I’m not comfortable with the minimalist label but I am drawn to the idea of living more with less. I like to call myself a simple living enthusiast.
What’s the best way for a “non-minimalist” to begin the journey towards a simpler life?
I recently asked this question to some of my favorite bloggers who are minimalists and/or simple living experts.
Some suggest starting with the physical world whilst others feel that the process begins with a change in mind-set.
Their response to my question has provided me with invaluable insight as well as practical tips for my journey in simple living.
I hope it will do the same for you.
Joshua Becker… Becoming Minimalist
The most important first step is to find a quiet moment and ask yourself this question, “How would my life improve if I owned less stuff?” We never ask ourselves that question. Instead, we constantly think our life will get better if we just owned more… or better… or newer… or trendier… because that’s what society has told us since the day we were born. But when you sit down and ask yourself the other question – probably for the first time – you’ll be surprised how quickly the answers come. And when they do, you’ll find conviction to pursue a new and better path.
Courtney Carver… Be More With Less
The best way for a “non minimalist” to begin the journey towards a simpler life is to remove the labels and comparisons.
What you call it (simplicity or minimalism) is much less important than what you do with it. Your version of simplicity will look different than someone with a different approach or living situation. Once you give yourself permission to make this YOUR journey, you can take advice and move forward without fear or judgement.
Lorilee Lippincott… Loving Simple Living
I believe the best way for a ‘non-minimalist’ to begin a journey toward a simpler life is to dream and read about it. When people talk about minimalism they often first think of things… and getting rid of things, but that isn’t what makes a simple life.What makes a simple life is change in the mind.
Once the mind decides it wants less and simple, it becomes (almost) second nature to purchase less and get rid of excess. Grab a cup of tea and dream about what you want your life to be. Read about it. Then simplify as you see areas in your life that don’t line up with these new ideals.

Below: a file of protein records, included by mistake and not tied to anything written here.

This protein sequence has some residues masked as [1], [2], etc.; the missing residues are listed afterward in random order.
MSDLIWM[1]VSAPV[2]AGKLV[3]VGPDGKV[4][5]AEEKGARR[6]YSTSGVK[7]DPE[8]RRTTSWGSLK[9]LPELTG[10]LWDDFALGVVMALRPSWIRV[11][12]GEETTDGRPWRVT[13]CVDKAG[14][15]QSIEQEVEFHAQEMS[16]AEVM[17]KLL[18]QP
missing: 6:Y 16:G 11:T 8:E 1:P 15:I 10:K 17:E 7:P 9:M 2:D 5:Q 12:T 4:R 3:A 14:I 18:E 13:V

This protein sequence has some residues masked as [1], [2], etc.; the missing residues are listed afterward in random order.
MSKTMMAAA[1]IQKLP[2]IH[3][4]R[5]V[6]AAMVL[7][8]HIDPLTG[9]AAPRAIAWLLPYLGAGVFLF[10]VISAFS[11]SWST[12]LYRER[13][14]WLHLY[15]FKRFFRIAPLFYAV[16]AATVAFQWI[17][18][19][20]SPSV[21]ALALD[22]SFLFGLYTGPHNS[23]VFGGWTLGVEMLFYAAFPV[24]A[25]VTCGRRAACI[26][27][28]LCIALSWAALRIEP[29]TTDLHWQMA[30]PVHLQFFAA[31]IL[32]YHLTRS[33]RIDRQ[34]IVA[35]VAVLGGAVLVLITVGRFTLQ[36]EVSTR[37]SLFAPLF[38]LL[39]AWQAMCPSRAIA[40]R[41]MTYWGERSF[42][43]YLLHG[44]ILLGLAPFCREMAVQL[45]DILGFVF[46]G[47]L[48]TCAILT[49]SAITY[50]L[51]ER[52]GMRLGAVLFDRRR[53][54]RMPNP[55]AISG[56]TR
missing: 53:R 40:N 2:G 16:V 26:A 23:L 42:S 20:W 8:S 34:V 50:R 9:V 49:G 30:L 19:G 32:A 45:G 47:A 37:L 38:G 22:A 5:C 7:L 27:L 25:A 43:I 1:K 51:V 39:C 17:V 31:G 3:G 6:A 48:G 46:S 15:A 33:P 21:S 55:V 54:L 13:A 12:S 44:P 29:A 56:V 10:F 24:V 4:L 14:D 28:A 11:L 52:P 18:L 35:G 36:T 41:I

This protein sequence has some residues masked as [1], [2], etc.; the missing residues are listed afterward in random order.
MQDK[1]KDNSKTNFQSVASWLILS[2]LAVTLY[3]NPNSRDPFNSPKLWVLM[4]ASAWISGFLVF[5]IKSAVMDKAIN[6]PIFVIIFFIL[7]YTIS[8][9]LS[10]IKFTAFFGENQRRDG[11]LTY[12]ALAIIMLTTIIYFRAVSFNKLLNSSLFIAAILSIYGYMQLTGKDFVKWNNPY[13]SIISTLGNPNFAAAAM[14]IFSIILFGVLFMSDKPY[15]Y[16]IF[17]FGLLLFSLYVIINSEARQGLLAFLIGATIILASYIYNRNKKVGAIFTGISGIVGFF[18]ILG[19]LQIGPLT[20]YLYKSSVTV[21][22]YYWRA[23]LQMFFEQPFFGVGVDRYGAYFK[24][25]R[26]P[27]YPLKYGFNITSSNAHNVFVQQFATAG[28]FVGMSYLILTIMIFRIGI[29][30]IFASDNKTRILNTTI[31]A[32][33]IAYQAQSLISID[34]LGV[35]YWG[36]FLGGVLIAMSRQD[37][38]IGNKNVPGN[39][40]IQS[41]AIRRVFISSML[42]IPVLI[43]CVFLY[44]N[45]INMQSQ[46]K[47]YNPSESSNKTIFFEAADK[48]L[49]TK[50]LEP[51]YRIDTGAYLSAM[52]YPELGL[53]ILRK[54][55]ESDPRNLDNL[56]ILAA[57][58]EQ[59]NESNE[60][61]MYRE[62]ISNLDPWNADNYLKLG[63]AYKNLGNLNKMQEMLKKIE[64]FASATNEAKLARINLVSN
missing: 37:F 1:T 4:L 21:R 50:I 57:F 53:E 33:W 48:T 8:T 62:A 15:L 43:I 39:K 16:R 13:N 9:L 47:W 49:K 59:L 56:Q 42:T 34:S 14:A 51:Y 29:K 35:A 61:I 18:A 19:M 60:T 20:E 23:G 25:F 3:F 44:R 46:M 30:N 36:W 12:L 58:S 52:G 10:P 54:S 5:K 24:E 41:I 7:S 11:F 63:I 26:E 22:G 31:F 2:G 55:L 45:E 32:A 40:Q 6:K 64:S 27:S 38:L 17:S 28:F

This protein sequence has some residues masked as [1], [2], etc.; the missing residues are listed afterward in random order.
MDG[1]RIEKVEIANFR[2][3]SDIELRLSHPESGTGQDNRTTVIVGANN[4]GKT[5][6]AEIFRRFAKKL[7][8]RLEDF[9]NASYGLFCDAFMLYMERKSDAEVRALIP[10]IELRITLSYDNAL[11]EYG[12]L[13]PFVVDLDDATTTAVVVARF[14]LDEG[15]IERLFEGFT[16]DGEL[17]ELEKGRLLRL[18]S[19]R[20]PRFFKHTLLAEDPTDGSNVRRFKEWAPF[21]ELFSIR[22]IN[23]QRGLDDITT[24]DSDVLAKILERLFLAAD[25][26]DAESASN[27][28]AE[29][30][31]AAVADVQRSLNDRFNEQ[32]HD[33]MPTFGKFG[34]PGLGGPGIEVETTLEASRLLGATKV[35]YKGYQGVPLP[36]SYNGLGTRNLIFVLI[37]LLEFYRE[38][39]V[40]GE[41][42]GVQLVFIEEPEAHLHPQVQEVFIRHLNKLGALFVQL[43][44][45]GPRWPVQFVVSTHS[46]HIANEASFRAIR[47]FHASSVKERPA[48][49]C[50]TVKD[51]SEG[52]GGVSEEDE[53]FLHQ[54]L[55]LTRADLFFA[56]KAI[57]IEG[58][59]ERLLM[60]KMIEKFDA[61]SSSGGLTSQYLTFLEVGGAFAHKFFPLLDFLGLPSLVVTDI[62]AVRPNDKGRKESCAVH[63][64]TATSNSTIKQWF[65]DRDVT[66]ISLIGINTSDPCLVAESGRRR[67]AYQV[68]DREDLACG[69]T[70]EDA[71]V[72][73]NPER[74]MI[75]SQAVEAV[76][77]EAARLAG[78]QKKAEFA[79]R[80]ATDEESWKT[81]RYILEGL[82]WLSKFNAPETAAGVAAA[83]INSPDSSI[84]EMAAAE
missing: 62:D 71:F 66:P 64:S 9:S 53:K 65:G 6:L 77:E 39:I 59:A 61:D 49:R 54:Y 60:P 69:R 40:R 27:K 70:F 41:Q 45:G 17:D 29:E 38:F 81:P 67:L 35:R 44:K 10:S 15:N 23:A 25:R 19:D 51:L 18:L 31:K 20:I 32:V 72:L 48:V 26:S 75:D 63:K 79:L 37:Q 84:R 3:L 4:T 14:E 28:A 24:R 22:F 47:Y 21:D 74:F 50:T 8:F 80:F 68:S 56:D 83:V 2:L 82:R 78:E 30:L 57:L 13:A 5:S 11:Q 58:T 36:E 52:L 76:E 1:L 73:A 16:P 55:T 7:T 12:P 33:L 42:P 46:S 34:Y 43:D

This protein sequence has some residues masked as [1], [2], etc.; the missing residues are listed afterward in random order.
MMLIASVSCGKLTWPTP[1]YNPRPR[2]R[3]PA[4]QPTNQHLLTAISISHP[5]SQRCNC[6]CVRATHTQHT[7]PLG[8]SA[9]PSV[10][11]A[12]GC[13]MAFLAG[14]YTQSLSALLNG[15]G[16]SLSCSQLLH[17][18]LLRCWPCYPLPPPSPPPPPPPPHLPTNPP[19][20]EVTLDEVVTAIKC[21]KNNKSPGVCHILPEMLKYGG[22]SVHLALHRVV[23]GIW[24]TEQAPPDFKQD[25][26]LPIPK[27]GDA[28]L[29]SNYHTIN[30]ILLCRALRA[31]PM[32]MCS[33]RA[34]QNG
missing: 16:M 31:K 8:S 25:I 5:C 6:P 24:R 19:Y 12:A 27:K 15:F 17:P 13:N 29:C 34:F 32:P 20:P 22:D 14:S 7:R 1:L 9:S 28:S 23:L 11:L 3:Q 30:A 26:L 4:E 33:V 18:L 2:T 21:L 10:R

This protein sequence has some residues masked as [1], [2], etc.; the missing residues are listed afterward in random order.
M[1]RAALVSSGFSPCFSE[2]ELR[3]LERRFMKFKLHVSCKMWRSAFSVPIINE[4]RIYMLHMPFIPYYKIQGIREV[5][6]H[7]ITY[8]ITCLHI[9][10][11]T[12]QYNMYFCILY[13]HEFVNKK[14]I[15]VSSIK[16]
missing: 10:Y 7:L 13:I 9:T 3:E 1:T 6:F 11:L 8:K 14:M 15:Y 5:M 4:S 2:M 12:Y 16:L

Joshua Fields Millburn and Ryan Nicodemus… The Minimalists
Weather someone starts with all of their material possessions or just one room, they should carefully consider what’s truly adding value to their life.
Colin Wright… Exile Lifestyle
Take a step back and figure out what’s important to you. Not what you think is supposed to be important to you, but what’s really, REALLY important. The stuff that makes you happier than anything else. Then, start removing the stuff that doesn’t help you get/do more of that.
Markus Almond… Brooklyn To Mars
Anything that doesn’t have sentimental value and hasn’t been used in the past year should be discarded. Whether it’s donated, recycled or thrown away, getting rid of things that don’t hold value is a great place to start.
Jill Gaupin… The Minimalistas
The best way to begin this liberating journey is to spend some time thinking about the changes you want to make to streamline, to simplify, your lifestyle. Make a vision board. Journal your thoughts. Explore your feelings behind why you want to make a change. Connect with others who embrace simple living. And then start taking action.